The battle on the wings is set to be an eye-catching, with the fleet-footed nature of both van der Merwe and Rees-Zammit likely to excite when either side is in possession.

Expect plenty of shimmies and sidesteps when the ball gets to the flanks, with whoever wins the wing battle likely to emerge successful from this one.

Scotland: 15. Stuart Hogg (C), 14. Darcy Graham, 13. Chris Harris, 12. James Lang, 11. Duhan van der Merwe, 10. Finn Russell, 9. Ali Price, 1. Rory Sutherland, 2. George Turner, 3. Zander Fagerson, 4. Scott Cummings, 5. Jonny Gray, 6. Blade Thomson, 7. Hamish Watson, 8. Matt Fagerson

Substitutes: 16. David Cherry, 17. Oli Kebble, 18. WP Nel, 19. Richie Gray, 20. Gary Graham 21. Scott Steele 22. Jaco van der Walt, 23. Huw Jones

Wales: 15. Leigh Halfpenny, 14. Louis Rees-Zammit, 13. Owen Watkin, 12. Nick Tompkins, 11. Liam Williams, 10. Dan Biggar, 9. Gareth Davies, 1. Wyn Jones, 2. Ken Owens, 3. Tomas Francis, 4. Adam Beard, 5. Alun Wyn Jones (C), 6. Aaron Wainwright, 7. Justin Tipuric, 8. Taulupe Faletau

Replacements: 16. Elliot Dee, 17. Rhodri Jones, 18. Leon Brown, 19. Will Rowlands, 20. James Botham, 21. Kieran Hardy, 22. Callum Sheedy, 23. Willis Halaholo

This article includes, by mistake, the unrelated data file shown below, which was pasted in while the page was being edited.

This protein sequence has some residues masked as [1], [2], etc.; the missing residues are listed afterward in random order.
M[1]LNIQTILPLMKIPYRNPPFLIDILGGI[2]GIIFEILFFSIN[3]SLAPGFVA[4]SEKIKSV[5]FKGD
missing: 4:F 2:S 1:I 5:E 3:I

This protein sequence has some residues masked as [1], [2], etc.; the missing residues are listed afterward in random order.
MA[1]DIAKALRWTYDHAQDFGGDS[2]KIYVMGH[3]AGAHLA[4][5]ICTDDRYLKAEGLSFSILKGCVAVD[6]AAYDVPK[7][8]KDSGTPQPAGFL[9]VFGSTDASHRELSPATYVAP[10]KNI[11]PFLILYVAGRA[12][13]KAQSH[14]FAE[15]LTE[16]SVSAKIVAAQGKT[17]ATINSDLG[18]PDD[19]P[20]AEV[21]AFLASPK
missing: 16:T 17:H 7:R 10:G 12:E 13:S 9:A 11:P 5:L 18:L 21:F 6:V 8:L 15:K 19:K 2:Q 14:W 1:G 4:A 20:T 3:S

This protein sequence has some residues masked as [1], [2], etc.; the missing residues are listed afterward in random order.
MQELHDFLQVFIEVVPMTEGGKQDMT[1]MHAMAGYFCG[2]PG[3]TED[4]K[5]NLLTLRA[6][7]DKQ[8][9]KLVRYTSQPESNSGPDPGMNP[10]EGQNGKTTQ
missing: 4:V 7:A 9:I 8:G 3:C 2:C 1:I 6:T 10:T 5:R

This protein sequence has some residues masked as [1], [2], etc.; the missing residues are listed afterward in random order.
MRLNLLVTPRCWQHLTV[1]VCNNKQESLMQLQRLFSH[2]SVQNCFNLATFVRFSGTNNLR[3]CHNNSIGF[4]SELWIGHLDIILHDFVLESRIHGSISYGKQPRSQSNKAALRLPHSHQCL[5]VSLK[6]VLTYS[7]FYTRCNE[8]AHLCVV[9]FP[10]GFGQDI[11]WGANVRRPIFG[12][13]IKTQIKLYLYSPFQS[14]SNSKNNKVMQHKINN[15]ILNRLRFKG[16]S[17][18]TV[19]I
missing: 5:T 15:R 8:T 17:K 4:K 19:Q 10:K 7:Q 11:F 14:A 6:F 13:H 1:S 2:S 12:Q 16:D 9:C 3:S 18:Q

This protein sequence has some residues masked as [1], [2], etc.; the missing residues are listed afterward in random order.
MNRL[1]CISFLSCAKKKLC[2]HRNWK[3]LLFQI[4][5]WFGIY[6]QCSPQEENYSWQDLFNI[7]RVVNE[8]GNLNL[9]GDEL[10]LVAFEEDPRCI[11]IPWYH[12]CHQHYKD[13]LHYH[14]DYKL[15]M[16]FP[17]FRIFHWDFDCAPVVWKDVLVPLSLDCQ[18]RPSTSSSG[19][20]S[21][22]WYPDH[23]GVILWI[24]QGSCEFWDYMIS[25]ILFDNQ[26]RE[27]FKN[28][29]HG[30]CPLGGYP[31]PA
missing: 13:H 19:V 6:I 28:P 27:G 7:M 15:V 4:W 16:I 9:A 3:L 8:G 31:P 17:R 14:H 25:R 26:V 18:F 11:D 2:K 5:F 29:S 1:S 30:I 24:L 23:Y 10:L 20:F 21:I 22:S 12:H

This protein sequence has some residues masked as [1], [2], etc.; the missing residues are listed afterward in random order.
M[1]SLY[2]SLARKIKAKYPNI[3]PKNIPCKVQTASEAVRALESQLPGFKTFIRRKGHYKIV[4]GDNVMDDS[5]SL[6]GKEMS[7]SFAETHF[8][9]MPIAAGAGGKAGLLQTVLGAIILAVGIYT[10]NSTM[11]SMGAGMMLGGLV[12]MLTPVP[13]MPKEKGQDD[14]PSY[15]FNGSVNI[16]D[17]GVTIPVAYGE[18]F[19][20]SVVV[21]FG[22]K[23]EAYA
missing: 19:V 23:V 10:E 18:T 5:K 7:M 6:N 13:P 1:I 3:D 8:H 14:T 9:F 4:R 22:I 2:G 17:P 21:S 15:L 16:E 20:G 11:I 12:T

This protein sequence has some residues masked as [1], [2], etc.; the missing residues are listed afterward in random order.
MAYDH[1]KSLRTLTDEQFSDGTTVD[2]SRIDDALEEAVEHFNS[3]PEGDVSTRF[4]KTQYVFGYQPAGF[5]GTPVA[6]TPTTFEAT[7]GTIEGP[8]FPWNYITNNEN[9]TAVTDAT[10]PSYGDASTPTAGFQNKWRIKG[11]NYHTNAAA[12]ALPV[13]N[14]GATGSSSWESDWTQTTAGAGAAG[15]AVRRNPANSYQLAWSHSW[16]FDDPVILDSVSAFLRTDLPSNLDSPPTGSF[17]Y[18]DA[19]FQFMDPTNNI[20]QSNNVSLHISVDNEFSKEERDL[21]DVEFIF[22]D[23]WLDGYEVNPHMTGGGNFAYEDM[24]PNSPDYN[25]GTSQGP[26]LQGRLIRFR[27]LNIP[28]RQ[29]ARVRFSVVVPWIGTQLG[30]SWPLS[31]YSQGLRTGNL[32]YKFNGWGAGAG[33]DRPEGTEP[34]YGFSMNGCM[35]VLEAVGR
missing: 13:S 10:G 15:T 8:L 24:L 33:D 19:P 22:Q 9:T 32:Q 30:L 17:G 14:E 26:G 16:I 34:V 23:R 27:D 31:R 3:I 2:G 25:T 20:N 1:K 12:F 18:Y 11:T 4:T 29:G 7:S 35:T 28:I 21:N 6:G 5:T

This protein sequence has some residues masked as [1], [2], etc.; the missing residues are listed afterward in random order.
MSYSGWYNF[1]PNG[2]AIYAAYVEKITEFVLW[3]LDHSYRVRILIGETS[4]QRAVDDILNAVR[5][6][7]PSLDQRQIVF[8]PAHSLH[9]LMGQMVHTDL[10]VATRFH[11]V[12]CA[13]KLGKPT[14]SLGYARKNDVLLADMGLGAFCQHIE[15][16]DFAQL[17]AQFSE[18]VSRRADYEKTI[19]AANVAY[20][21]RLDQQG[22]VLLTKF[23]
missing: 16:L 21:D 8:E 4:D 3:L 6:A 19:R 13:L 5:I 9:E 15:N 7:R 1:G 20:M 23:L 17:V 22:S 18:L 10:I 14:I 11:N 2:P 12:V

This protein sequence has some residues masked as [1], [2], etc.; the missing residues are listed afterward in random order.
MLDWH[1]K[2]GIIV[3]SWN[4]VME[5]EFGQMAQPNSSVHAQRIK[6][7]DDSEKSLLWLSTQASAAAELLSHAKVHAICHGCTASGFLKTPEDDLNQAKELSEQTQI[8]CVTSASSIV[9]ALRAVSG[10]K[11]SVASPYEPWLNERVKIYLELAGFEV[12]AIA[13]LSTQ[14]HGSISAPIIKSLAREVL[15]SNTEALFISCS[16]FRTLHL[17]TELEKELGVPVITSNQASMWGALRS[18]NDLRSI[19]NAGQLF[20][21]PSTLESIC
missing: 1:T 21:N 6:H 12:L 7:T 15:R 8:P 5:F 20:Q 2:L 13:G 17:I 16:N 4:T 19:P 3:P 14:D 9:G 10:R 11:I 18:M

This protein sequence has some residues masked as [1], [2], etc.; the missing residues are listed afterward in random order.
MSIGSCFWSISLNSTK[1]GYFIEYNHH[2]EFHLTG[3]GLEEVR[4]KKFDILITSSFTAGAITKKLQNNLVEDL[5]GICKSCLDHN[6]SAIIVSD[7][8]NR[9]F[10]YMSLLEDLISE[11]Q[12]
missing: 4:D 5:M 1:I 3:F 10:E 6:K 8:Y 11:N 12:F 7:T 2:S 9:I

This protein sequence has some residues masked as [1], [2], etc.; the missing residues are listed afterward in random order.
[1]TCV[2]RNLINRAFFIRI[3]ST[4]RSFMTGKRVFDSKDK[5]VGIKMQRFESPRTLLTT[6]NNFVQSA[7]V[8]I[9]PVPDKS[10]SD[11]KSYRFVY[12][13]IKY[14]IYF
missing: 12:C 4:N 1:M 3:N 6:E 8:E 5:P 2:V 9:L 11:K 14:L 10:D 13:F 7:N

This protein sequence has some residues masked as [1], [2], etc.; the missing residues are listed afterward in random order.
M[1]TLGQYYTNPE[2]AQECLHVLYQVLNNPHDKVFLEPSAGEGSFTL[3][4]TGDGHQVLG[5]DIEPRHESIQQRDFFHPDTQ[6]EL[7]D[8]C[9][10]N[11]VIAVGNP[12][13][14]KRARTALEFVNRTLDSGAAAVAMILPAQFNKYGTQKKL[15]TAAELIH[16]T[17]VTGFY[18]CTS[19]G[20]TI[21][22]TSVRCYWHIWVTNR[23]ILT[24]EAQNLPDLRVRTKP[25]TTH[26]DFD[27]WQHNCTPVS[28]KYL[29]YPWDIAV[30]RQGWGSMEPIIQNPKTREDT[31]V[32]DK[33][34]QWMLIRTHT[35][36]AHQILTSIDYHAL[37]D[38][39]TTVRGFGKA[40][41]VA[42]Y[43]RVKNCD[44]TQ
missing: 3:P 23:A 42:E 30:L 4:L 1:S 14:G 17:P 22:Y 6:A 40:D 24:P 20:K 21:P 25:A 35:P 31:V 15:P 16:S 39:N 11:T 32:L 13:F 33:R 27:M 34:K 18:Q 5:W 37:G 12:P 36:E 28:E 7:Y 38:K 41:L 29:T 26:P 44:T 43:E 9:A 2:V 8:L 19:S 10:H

Ireland v France, Aviva Stadium, KO 15:00 (GMT), live on ITV and Virgin Media One

The final action from Round 2 sees Ireland and France come up against each other in Dublin, with this one likely to play a huge factor in the race to be crowned 2021 Guinness Six Nations champions.

Both sides harbour ambitions of lifting the trophy this year, although they got off to completely different starts in Round 1, with France producing an exquisite display of rugby to dispatch Italy 50-10, while Ireland succumbed to Wales after Peter O’Mahony’s early red card.

It’s hard to believe, but Fabien Galthie’s side look even better than they did last year after their performance in Rome, with Antoine Dupont putting on an exhibition at scrum-half for Les Bleus in Rome.

The Toulouse No.9 was everywhere at Stadio Olimpico, as he set up four out of the seven tries that his country ran in, as well as scoring one himself, to further cement himself as one of the best scrum-halves in the global game.